WWII Era Japanese postcard showing Kendo and Judo. Source: Author’s personal collection.



It seems to be taken as an article of faith in much of the popular writing on the martial arts that these hand combat systems provide not only an avenue for self-actualization, but also the ability to bridge troublesome social or cultural divides.  Multiple mechanisms have been explored by scholars seeking to understand how the traditional martial arts might unite us.  In her recent book Janet O’Shea developed the concept of “oppositional civility” to explain how the management of cooperative disagreements in the ring (who will win a round sparring) might give people the skills they would need to contend with contentious real-world political issues without rupturing the polity.

Other mechanisms have also been proposed.  I have previously hypothesized that participation in martial arts communities might contribute to the formation of both bonding and bridging types of social capital.  If that is the case, then there is a rich literature in the social sciences that suggests that training with (and competing against) each other in the martial arts might strengthen civil society as well as our bodies.

The literature on “soft power” (as defined within the field of political science) is also relevant here.  As diverse communities are drawn to accept new practices by a shared type of cross-cultural desire, there is an increased chance they will adopt similar norms and institutions.  Joseph Nye’s soft power theory was originally advanced as a way of explaining the rise and function of hegemonic states in international relations which other players did not seek to balance against despite the predictions of realist theory (e.g., United States and the spread of the global liberal democratic order).  Even a shared desire might be sufficient to bring about increased cooperation in some areas.

Yet all of this theorizing neglects a sad truth.  Any longitudinal study of popular attitudes towards the martial arts will quickly reveal that these fighting systems have just as frequently been used to divide individuals and populations over time.  Indeed, it is worth remembering that many of these systems developed and spread during times of nationalist conflict.  It is thus not surprising that Japanese Karate, Korean Teakwondo and Chinese Wushu (along with countless others) have been used to both build and tear down cultural barriers.

Martial Arts Studies needs more nuanced understandings of these processes capable of explaining how it is that a single system can take on diametrically opposed meanings in such short periods of time.  Throughout the early 20th century there was a healthy interest in, and respect for, the Japanese martial arts.  Yet by the late 1930s American public attitudes had changed rapidly.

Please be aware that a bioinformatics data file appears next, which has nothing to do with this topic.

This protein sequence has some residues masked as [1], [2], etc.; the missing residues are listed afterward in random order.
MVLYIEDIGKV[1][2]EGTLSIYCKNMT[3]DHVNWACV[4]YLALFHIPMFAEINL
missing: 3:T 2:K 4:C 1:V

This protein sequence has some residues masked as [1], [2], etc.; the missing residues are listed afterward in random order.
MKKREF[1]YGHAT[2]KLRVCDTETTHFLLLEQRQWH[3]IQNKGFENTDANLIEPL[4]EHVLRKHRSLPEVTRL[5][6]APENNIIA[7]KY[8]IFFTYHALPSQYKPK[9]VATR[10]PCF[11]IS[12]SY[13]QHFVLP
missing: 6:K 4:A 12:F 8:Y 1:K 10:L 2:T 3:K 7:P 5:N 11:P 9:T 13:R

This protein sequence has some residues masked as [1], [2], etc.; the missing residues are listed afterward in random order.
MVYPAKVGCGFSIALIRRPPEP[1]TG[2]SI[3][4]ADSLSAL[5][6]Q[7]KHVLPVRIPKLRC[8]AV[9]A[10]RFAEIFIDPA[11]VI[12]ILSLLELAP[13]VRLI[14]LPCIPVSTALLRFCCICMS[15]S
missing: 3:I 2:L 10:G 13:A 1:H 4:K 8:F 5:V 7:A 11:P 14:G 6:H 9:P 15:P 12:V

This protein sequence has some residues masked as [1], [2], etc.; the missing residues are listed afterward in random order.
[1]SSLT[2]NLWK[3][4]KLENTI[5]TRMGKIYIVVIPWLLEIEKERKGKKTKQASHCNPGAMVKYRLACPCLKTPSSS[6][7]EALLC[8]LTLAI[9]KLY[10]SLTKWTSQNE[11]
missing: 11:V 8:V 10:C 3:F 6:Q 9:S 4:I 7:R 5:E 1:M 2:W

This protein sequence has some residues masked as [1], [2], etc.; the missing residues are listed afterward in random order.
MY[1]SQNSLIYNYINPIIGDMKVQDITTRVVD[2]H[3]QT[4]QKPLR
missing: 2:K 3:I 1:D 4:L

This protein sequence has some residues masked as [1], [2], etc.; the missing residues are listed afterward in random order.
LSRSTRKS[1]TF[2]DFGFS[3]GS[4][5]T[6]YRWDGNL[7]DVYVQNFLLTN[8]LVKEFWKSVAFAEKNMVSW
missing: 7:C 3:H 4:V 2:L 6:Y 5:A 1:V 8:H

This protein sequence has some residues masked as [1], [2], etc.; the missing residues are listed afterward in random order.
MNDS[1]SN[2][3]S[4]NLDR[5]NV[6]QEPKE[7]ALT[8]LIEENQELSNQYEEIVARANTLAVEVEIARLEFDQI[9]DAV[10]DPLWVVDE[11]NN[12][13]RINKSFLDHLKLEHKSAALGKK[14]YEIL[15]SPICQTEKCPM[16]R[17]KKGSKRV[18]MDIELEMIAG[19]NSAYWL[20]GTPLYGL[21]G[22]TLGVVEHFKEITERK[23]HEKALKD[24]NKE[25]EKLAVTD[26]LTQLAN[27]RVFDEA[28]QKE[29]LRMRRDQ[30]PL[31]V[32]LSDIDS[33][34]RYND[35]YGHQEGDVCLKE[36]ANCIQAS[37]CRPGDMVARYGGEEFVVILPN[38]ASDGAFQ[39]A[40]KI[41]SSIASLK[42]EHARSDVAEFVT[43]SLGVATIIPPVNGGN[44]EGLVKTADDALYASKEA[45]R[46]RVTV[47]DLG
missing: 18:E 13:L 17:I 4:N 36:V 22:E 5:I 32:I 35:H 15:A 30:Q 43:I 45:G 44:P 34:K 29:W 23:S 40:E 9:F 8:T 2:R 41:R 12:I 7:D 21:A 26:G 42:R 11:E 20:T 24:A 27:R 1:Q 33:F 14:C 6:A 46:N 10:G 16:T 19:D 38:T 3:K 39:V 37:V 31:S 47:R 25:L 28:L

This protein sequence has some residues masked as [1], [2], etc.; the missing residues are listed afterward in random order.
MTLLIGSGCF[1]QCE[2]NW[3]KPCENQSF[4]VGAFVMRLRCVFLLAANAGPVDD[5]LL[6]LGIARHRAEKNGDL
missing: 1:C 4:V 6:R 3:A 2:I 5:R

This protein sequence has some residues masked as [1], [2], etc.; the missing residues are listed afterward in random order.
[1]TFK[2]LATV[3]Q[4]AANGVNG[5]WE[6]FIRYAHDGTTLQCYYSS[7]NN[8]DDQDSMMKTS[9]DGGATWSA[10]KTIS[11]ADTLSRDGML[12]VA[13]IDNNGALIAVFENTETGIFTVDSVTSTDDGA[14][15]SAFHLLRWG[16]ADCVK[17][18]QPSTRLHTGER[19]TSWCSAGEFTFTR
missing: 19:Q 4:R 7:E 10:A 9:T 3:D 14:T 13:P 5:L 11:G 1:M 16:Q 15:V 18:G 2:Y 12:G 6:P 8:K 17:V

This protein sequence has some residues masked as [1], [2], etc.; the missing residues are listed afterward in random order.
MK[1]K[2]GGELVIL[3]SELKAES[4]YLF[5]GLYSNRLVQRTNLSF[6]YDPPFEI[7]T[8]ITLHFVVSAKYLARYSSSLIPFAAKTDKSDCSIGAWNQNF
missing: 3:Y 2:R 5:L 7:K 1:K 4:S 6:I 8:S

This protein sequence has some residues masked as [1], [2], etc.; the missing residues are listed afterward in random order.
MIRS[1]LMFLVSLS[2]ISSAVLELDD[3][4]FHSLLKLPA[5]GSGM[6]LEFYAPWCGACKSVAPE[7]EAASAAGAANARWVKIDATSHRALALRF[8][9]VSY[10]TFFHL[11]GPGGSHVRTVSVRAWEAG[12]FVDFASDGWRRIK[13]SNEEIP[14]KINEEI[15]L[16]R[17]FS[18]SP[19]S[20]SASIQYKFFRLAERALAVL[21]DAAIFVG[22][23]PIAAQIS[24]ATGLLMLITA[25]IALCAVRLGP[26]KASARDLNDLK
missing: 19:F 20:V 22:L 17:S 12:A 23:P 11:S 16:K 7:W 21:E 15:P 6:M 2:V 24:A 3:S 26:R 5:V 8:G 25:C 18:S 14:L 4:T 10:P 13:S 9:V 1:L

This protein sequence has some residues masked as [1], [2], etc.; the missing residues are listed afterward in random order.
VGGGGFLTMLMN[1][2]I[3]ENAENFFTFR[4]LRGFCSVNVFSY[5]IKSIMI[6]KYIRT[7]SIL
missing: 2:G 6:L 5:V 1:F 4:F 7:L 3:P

I recently came across two artifacts of this shift.  The first is a Japanese postcard, circulated in Japan, probably during WWII.  The image is self-explanatory.  It presents a montage of students (and future soldiers) practicing Kendo, Judo and some sort of sword drill in tight ranks in an open field.  Jared Miracle notes that the inscription on the card related that Budo was “being polished” at the school in question.  Indeed, it’s hard to escape the notion that at a time when Japan was already embroiled in a massive war with China and much of the Pacific, a militaristic notion of Budo had come to not only define the practice of the martial arts, but the self-conception of the nation as a whole.  This was an era when it was widely believed that Budo was what made Japan “Japanese.”  It was seen as a cultural boundary which could not be crossed.

Despite their earlier enthusiasm for Judo and Jujutsu, by the late 1930s many Americans had come to agree with this assessment.  The martial arts became a physical marker of the vast cultural difference between the Japanese and the West.  Worse yet, this perception would be turned on the many Japanese-Americans who had sought to practice and teach these arts in their own communities.

It should be remembered that none of these practices completely disappeared during WWII.  In fact, the LA Times continued to run regular coverage of Japanese-American Kendo tournaments and martial arts exhibitions throughout the 1940s.  This is somewhat remarkable given the internment of so many citizens and the disruption of most martial arts schools.  Yet public Kendo demonstrations continued in LA throughout the war.